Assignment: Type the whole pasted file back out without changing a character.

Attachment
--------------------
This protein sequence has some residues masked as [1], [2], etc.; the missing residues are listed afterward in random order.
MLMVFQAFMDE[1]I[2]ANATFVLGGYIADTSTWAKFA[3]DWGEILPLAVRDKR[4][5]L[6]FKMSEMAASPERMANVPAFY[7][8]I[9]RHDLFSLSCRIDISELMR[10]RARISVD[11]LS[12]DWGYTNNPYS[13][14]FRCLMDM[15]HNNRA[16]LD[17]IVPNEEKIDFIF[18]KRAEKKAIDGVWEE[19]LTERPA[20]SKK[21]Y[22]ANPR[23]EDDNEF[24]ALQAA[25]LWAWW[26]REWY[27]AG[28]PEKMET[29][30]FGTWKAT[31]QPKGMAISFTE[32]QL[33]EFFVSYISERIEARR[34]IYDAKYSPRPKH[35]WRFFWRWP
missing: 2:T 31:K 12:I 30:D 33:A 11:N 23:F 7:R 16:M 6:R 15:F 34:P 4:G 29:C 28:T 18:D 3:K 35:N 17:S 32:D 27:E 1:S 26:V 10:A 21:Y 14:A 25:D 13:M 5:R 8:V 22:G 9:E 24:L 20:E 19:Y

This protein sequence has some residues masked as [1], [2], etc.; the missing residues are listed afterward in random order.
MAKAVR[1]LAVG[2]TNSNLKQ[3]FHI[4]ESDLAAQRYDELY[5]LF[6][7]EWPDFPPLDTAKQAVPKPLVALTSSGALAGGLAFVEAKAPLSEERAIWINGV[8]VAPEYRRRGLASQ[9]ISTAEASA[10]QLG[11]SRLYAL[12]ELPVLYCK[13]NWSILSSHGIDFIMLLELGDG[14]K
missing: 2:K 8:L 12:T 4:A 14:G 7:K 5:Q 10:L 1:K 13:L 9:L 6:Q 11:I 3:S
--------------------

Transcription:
This protein sequence has some residues masked as [1], [2], etc.; the missing residues are listed afterward in random order.
MLMVFQAFMDE[1]I[2]ANATFVLGGYIADTSTWAKFA[3]DWGEILPLAVRDKR[4][5]L[6]FKMSEMAASPERMANVPAFY[7][8]I[9]RHDLFSLSCRIDISELMR[10]RARISVD[11]LS[12]DWGYTNNPYS[13][14]FRCLMDM[15]HNNRA[16]LD[17]IVPNEEKIDFIF[18]KRAEKKAIDGVWEE[19]LTERPA[20]SKK[21]Y[22]ANPR[23]EDDNEF[24]ALQAA[25]LWAWW[26]REWY[27]AG[28]PEKMET[29][30]FGTWKAT[31]QPKGMAISFTE[32]QL[33]EFFVSYISERIEARR[34]IYDAKYSPRPKH[35]WRFFWRWP
missing: 2:T 31:K 12:I 30:D 33:A 11:N 23:F 7:R 16:M 6:R 15:F 34:P 4:G 29:C 28:T 18:D 3:K 35:N 17:S 32:D 27:E 1:S 26:V 10:A 21:Y 14:A 25:D 13:M 5:R 8:V 22:G 9:E 24:L 20:E 19:Y

This protein sequence has some residues masked as [1], [2], etc.; the missing residues are listed afterward in random order.
MAKAVR[1]LAVG[2]TNSNLKQ[3]FHI[4]ESDLAAQRYDELY[5]LF[6][7]EWPDFPPLDTAKQAVPKPLVALTSSGALAGGLAFVEAKAPLSEERAIWINGV[8]VAPEYRRRGLASQ[9]ISTAEASA[10]QLG[11]SRLYAL[12]ELPVLYCK[13]NWSILSSHGIDFIMLLELGDG[14]K
missing: 2:K 8:L 12:T 4:A 14:G 7:K 5:Q 10:L 1:K 13:L 9:L 6:Q 11:I 3:S